A Primer on Identity Theft Prevention

Six months after moving to a new house, Blythe found out that the new tenants in her old apartment were using her personal info (copied from her unforwarded mail) to get free cable and other costly services for the apartment. Jeff discovered, after receiving congratulations from a family member on his ?new venture,? that someone had used his Social Security Number to get a business loan. Thieves broke into Regina's house while she was on vacation and left all of the electronics and other easily-fenced items, stealing her credit files and personal information instead. Why would thieves go for paper instead of material goods? Now that most products and services can be purchased using credit card numbers or account codes, thieves go straight for the numbers. Whether identity theft occurs when you lose your wallet or when you let information slip into cyberspace, it is one of the most insidious contemporary high-tech crimes. According to the 2003 Consumer Fraud and ID Theft Report, the Federal Trade Commission (FTC) received 214,905 ID theft complaints in 2003, up from 161,600 in 2002.

What is Identity Theft? Identity theft occurs when someone uses your personal information (i.e., your name, Social Security Number, credit card number or other identifying information) without your permission, usually to commit fraud or other crimes. Thieves often pick up your info from computer systems or Web sites that do not employ the tightest security measures. Victims of identity theft often have to spend lots of time ?many months or years? and money cleaning up their personal and financial records. In the meantime, they may be refused loans, housing or cars, or even get arrested for crimes they didn't commit.

Ways To Minimize Risk While there isn't a sure-fire way to prevent your personal information from being used illegally, there are a number of things you can do to guard against identity theft (see the sidebar below for some quick tips).

\r that could result. In addition, the FTC, in conjunction with banks, credit grantors and consumer advocates, has developed the ID Theft Affidavit to help victims of ID theft restore their good names. This form is available online at www.consumer.gov/idtheft/.

Ways to Minimize the Risk of Identity Theft

  • Order a copy of your credit report from each of the three major credit bureaus. Your credit report contains information on where you work and live, the credit accounts that have been opened in your name, how you pay your bills and whether you've' been sued, arrested or filed for bankruptcy. Make sure it's accurate and includes only those activities you've' authorized.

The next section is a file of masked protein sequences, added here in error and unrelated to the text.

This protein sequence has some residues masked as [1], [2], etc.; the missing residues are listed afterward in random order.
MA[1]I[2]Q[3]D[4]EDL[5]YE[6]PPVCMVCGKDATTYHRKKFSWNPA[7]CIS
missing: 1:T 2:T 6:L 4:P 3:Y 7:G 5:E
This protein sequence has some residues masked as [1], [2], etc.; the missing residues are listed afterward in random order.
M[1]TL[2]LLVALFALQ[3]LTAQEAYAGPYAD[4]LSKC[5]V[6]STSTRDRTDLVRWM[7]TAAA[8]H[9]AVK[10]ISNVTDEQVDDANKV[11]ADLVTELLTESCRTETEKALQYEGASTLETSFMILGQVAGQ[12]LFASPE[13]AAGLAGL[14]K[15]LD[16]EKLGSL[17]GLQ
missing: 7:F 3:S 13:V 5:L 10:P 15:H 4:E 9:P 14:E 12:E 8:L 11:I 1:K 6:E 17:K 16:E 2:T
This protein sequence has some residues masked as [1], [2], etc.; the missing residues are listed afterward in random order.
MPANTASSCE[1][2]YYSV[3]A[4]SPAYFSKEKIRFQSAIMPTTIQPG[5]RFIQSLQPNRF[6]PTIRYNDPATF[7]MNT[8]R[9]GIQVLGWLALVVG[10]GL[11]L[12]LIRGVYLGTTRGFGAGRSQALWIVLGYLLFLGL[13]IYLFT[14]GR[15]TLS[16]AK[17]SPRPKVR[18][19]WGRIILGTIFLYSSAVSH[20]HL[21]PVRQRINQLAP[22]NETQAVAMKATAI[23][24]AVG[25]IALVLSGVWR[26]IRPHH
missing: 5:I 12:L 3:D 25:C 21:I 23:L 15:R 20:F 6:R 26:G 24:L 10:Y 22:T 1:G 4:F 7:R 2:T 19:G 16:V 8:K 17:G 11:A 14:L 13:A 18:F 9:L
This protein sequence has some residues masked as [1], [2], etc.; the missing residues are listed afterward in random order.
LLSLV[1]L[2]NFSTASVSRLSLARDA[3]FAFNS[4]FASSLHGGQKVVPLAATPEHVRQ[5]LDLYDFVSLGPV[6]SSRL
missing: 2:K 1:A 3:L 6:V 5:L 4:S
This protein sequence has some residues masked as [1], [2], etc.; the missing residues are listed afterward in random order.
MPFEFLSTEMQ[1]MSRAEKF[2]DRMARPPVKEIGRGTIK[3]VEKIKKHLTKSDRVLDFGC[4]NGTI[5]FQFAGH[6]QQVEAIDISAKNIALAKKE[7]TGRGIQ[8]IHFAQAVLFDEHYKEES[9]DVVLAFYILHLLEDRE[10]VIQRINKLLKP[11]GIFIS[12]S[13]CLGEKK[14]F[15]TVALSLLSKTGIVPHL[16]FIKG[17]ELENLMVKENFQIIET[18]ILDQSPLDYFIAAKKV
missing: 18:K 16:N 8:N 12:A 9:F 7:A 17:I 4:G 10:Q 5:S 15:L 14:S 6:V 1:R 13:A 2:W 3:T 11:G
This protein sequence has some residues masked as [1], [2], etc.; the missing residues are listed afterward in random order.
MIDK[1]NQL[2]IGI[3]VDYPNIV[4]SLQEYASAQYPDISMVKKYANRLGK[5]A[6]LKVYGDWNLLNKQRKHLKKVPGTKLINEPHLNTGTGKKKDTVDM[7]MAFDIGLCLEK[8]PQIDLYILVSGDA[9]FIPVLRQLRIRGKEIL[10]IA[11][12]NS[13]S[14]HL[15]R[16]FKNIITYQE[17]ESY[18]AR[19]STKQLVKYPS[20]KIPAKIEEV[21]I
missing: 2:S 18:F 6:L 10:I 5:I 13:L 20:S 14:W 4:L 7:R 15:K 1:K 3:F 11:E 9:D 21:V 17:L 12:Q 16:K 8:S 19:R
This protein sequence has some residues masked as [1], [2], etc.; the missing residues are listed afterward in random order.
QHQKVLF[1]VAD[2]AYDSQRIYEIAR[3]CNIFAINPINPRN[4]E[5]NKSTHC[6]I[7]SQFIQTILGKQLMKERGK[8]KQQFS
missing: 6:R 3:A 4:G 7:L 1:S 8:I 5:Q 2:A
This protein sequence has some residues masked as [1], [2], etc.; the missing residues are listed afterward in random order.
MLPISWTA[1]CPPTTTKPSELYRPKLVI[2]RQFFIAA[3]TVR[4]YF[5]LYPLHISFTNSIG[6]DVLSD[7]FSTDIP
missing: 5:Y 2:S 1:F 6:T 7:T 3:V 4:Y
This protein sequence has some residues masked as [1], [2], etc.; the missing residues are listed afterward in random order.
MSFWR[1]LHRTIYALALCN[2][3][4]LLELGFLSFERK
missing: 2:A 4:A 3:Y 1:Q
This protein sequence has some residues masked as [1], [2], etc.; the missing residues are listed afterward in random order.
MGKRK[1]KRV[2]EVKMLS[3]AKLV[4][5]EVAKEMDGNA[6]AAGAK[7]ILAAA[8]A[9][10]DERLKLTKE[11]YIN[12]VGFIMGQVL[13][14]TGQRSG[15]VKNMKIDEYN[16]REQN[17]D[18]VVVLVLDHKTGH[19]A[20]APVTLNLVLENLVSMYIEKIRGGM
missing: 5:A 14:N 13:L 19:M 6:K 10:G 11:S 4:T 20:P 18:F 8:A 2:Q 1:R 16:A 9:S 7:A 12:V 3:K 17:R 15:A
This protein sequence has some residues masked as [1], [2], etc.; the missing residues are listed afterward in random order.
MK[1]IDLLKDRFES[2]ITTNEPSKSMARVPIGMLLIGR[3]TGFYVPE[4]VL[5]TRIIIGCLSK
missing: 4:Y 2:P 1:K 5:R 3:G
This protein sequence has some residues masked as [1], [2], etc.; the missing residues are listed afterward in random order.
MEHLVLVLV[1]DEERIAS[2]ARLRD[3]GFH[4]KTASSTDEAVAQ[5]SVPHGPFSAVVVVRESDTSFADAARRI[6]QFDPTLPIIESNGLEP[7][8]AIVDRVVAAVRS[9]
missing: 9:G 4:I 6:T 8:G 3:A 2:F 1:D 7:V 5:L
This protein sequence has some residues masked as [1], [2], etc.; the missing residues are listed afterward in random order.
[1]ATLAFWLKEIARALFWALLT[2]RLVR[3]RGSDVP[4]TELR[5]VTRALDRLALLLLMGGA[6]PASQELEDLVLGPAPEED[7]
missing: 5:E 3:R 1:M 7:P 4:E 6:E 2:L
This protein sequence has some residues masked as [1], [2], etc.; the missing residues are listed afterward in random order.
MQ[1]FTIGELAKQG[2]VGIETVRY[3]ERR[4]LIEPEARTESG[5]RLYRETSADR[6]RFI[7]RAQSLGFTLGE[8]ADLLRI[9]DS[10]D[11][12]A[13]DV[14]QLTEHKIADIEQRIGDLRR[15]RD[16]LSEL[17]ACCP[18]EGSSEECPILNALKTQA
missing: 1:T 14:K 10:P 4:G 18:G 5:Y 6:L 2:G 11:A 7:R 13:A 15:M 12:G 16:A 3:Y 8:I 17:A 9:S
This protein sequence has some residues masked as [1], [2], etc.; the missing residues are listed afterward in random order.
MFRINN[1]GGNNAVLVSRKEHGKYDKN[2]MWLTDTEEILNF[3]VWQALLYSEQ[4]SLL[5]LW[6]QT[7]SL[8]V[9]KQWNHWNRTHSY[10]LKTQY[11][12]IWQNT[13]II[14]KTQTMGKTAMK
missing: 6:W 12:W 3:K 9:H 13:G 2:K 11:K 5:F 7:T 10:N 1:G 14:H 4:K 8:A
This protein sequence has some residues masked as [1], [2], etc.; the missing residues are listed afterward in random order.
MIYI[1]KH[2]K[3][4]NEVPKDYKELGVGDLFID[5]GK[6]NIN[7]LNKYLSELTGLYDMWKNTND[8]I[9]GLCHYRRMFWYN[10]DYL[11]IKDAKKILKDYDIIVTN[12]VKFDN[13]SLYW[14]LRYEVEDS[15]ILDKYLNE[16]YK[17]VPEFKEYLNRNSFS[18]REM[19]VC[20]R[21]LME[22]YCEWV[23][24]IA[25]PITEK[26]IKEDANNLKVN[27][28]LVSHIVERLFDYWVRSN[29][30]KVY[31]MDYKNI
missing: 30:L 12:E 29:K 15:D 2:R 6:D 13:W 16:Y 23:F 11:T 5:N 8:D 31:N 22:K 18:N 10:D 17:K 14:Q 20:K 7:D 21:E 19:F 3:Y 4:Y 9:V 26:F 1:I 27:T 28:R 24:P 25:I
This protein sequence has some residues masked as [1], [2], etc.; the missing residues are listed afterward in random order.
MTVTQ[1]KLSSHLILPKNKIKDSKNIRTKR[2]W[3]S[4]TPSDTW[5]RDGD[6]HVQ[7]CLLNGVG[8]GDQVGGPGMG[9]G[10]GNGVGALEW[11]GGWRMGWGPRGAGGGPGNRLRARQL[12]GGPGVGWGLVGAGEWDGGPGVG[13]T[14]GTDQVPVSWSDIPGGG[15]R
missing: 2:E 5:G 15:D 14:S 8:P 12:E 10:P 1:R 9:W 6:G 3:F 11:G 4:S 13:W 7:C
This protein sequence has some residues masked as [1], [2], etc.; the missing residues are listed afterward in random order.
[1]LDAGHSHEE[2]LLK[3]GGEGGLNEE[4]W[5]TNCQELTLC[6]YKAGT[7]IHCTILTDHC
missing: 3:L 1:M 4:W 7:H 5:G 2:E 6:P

• Place passwords on your credit card, bank and phone accounts. Avoid using easily available information like your mother's maiden name, your birth date, the last four digits of your SSN or your phone number, or a series of consecutive numbers. When opening new accounts, you may find that many businesses still have a line on their applications for your mother's maiden name. Use a password instead.
  • Secure personal information in your home, especially if you have roommates, employ a housekeeper or are having service work done in your home.
  • Ask about information security procedures in your workplace. Find out who has access to your personal information and verify that records are kept in a secure location. Ask about the disposal procedures for those records as well.
  • Don't keep personal identification stored on computers unless it is encrypted.
  • Use a shredder! When discarding documents containing personal identification information, use a shredder or mark over the sensitive information so it can't be read by dumpster-divers.
  • Don't send personal identity information via email ? it can be easily read or intercepted.
  • When shopping online, make sure the site is secure. Before submitting your personal identity info to a web storefront, look for the padlock icon in the corner of the page that asks you to input your credit card number. You should also read the store's privacy statement ? can the store resell or share your information with others without your permission? If so they might not be worth your business.
  • Visit security.ucdavis.edu/id_theft.cfm.

Some info here taken from ?ID Theft: When Bad Things Happen to Your Good Name? http://www.ftc.gov/bcp/conline/pubs/credit/idtheft.htm